Liftech designed a remodel to a 1,500-foot container wharf for the Port of Oakland at Berths 32/33 and a new 250-foot wharf extension to Berth 30. This $20 million construction project allows 100-foot rail span container cranes to travel from the Berth 30 wharf to the Berths 32/33 wharf. In addition, sheet piling was installed at the toe of the embankment to allow the berth to be dredged to elevation -55 feet. Without the remodel, Berths 32/33 could only accommodate 34-foot rail span cranes, and the cranes could not travel between Berths 32/33 and Berth 30.
Many wharves have nonlinear berths that meet at a corner. It is often economical to share cranes between these berths. To share, cranes must transfer between them. Transfer methods range from shuttle systems that move the cranes between the berths to curved rails that the cranes gantry on. Recently, the most popular method has been the curved rail.
At the Middle Harbor Terminal, a problem existed with the wharf batter piles. Some batter piles would intrude into the ship berth if the berth were to be dredged to a deeper depth. Liftech prepared a study to determine which piles should be replaced and then designed the installation of the replacement piles.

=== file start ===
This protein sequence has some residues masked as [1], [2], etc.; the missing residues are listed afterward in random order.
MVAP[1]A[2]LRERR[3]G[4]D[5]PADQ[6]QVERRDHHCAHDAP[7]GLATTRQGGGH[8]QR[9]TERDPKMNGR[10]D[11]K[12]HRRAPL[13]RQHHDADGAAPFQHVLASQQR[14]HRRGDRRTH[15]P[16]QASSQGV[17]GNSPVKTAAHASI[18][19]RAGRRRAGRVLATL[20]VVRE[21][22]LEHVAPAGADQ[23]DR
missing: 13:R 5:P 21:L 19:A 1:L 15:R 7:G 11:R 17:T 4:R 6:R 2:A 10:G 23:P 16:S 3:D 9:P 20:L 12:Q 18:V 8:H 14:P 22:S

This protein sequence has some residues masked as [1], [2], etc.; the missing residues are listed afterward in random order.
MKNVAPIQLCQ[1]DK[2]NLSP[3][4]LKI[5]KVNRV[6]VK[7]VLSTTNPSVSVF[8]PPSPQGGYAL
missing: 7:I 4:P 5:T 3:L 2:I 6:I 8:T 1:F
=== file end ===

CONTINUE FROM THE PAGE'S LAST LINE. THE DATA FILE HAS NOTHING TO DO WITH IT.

Liftech conducted an extensive wharf and crane study to help the Port of Oakland in their overall planning. Liftech calculated the ultimate wheel load capacity of all crane rail girders, waterside and landside, at all dockside container wharves for current and future channel depths. Liftech also calculated the wheel loads of all the dockside container cranes at the port. The port can use the calculated capacities to determine which cranes can be relocated from one wharf to another.
Liftech designed a new 3,600-foot container wharf for the Port of Oakland at Berths 57-59. This $90 million construction project gives the port a state-of-the-art facility designed to resist the highest probable earthquakes with minimum damage. The wharf serves six new container cranes for which Liftech provided design and fabrication review.
The original 1900-foot-long wharf consisted of a waterside sheet pile bulkhead tied back to sheet pile deadmen and an independent crane runway supported on steel H piles. The 1993 earthquake induced soil liquefaction, settlement, and lateral spreading. The entire length of wharf and crane runway rotated and translated with significant damage to about 560 feet of the middle portion.